Warning: preg_replace(): The /e modifier is deprecated, use preg_replace_callback instead in ..../includes/class_bbcode.php on line 2968
360 no oil in timing cover
Results 1 to 5 of 5

Thread: 360 no oil in timing cover

  1. #1
    Bulltear forum member New to the forum
    Join Date
    Apr 2016
    Location
    United-States
    Posts
    2

    360 no oil in timing cover

    I realize that this answer is probably in the forum 239 times already, but I cant' find it.

    1989 Grand Wagoneer, 50,000 miles, I recently bought it, it hadn't been driven in a couple of years.

    I recently put an OMIX ADA cam and lifters, replaced the timing cover (Crown?), oil pump, and the timing chain and gears (OMIX). I used "Sta-Lube" on the parts when I assembled, and used a quart of break in oil and Rotella 10-30. I used a new cam gear, and put the old distributor in (with old gear), since I was only going to run it enough to break the cam in, then I was going to install a new HEI distributor. I packed the new oil pump with Vaseline, and turned the oil pump with a drill enough so that I saw oil coming up to the rocker arms. I did the recommended break-in... high-ish but fluctuating RPM's. It ran great.... sounded good, and about 10 minutes in, quit. I could turn the the rotor with my hand. I pulled the distributor, and the distributor gear was chewed. At first I thought it was because I mis-matched, but then I realized that there isn't really any oil inside of the timing cover?(just looking through the distributor hole) NO oil dripped off of the distributor when I pulled it out.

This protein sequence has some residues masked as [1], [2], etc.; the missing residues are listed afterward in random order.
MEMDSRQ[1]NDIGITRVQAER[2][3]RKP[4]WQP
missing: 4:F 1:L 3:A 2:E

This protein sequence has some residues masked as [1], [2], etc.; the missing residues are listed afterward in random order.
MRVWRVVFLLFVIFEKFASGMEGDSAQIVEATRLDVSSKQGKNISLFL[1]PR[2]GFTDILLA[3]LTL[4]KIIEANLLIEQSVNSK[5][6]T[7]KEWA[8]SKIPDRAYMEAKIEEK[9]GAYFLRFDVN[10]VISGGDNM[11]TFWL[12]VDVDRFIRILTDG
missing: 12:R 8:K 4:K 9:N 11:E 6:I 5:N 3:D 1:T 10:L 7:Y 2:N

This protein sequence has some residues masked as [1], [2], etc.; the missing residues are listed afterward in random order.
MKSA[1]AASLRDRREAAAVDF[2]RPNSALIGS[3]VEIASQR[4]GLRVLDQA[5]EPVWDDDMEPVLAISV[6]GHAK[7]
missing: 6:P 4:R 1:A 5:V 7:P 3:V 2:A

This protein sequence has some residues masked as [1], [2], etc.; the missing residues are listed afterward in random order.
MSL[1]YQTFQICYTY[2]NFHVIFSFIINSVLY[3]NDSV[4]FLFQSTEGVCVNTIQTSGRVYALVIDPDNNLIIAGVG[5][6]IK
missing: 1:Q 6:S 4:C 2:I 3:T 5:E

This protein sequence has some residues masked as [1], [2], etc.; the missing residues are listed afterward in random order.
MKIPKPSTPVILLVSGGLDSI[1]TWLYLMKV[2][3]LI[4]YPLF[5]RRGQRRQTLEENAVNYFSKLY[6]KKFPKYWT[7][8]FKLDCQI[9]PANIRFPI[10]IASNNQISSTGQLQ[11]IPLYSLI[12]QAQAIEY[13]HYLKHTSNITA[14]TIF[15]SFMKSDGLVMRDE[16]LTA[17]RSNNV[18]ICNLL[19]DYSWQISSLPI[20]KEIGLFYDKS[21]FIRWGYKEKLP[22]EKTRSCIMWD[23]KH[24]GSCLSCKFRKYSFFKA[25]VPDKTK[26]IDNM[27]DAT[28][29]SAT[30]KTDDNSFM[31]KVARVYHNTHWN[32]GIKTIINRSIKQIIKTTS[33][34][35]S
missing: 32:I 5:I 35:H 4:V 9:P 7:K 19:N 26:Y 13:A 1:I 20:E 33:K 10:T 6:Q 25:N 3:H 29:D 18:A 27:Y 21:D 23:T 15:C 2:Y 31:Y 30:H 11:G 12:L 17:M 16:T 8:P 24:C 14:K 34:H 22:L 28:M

Your thoughts? Shouldn't it be very oily in the timing area? Why wouldn't it be?

    Thanks!
    Steven

  2. #2
    Thank you from BT ULTIMUS MAXIMUS STATUS tufcj's Avatar
    Join Date
    Apr 2004
    Location
    Watkins, CO
    Posts
    2,835
    There was about a 50% or more failure of the Crown covers. The distributor/oil pump hole is mis-aligned and the cam gear doesn't align right. MC here at Bulltear puts every cover on a jig and measures the alignment, he doesn't sell any that fail. You never know what you're getting with one purchased over the internet. There could also be a mis-alignment or blockage of the oil passage through the upper cam gear. There are 2 slots, one for the key, and one for oil. Oil travels from the front cam bearing, thru the slot to the dizzy gear. If that slot is mis-aligned or blocked by casting flash, oil won't make it to the dizzy gear, and it will fail in short order.